The Complete Guide to Peloton Setup and Peloton Accessories and How They Can Make Riding the Bike Easier

What Accessories are Best to Have With A Peloton Bike?

When first thinking about purchasing the Peloton, the price can be a deterrent. Especially since, like many things, it’s not so clear what the total cost will be once you get the “necessary” accessories. The most common accessories are shoes and mats, but there are a mountain of other accessory options to consider.

Proper Peloton setup is important to ensure comfort of the bike and avoid injury. To be fair, it’s possible to get a good workout in with just the bike itself. None of the accessories or memberships are entirely necessary, but a few makes things more enjoyable. So make sure you get started by choosing a good Peloton username, and having the right accessories to take advantage of both the social aspects and physical aspects of the bike.

Jump to:


Bike Mat

Heart Rate Monitor

Screen Pivot


Training Tracking (Strava)

The Right Shoe Size and Fit – How to Put On Peloton Shoes

The most obvious Peloton accessory is shoes. Pedals on the bike are clip in compatible, so if you already have clip in shoes they may work. You can still pedal with standard sneakers of any kind or you could even ride a Peloton barefoot (though it would not be recommended).

The Peloton shoes, which use delta compatible cleat style, or clip in bike shoes in general have a few major benefits if you are trying to optimize power output. When the shoes are right out of the box it may be hard to clip them in, especially if the cleats are not on properly. You can loosen the cleats and readjust them to get a comfortable and natural place on the pedal.

To get shoes onto the pedals, all that is required is to step onto the pedal. From there the cleat should snap into place. In practice, brand new shoes might take a few sessions to feel like a perfect snap, but for the most part this is automatic. The key is to get the front part of the cleat into place and the rest can be done by pedaling quickly.

The first benefit of spin shoes is they enable a full pedal stroke so that picking up your foot transfers some power, this helps work a different muscle group a bit and provides more power overall. Beyond that cycling shoes will have a hard sole, compared to a running shoe or sneaker that you can bend. Again this helps power transfer, any power pushed into the heal of the shoe gets transferred to the pedal instead of being being used to bend a shoe.

If you have two people riding and they are the same size, you can use one pair of shoes. They can be cleaned or sprayed on occasion to keep them fresh but otherwise don’t see much wear and tear.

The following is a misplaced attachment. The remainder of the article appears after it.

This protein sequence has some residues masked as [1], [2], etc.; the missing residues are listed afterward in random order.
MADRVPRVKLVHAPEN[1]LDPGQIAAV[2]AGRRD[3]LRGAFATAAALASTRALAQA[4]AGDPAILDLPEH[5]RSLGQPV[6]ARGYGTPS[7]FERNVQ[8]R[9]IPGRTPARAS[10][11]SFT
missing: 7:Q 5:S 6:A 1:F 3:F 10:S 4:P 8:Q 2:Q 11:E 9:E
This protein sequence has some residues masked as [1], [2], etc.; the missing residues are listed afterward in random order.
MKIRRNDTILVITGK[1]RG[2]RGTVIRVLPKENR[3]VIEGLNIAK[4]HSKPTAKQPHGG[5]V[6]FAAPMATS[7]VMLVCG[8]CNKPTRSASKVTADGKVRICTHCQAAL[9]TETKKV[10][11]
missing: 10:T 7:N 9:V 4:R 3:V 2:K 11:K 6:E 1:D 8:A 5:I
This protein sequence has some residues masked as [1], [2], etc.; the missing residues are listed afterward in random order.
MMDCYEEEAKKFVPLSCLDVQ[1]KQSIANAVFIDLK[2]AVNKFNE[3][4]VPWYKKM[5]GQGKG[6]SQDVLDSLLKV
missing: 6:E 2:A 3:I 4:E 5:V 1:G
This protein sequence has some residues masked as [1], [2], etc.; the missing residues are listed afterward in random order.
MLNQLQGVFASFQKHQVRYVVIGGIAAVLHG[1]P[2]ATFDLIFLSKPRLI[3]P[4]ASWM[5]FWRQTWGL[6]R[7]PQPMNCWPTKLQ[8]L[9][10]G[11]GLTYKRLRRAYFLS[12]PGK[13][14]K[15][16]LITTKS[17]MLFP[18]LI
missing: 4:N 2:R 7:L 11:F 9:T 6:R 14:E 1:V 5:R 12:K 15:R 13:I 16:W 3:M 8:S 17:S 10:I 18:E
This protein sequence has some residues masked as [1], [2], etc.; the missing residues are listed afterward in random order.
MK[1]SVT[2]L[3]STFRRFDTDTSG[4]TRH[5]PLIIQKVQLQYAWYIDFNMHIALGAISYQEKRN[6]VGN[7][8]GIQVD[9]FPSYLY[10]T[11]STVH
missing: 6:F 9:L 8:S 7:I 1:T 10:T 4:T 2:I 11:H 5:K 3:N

For anyone who wants to ride without cycling shoes, you can get toe cages and flat pedals to make things easier. Riding Peloton without cycling shoes is a fine option, although switching out the gear might be just as costly as buying a pair of cycling shoes. Riders looking to do cycling barefoot would also benefit from a soft pedal that does not tear up the foot. To find out even more about Peloton shoes check out our review of What You Need To Know About Peloton Shoes – Clip Ins, Toe Cages, and Pedals.

A Peloton Bike Mat Helps Keep Your Space Undamaged.

A mat for below the bike is my next favorite accessory. This is especially important if your putting the bike in a place that has super slippery floors (epoxy garage floor). The other reason to get a mat is to protect a floor from sweat, this can be done with a towel too. Even with a mat down a towel can help extend the life of the mat. Even though the Peloton accessory mat is made from a closed cell foam, over time it’ll get smelly if you don’t while it down or protect it.

The mat is really only big enough for the bike itself. If you plan to take Yoga classes having a dedicated mat for that also will make things more comfortable, although this isn’t required- you can practice yoga anywhere so long as you have enough grip on the floor.

Heart Rate Monitors Make Power Zone Training Easier. But Do You NEED a Heart Rate Monitor?

A heart rate monitoring chest strap is a good accessory IF you can follow it. Heart rate training is its own thing, and can be a stand in for how hard you are working. You can also go with “perceived effort” to gauge how hard you are working and be just fine.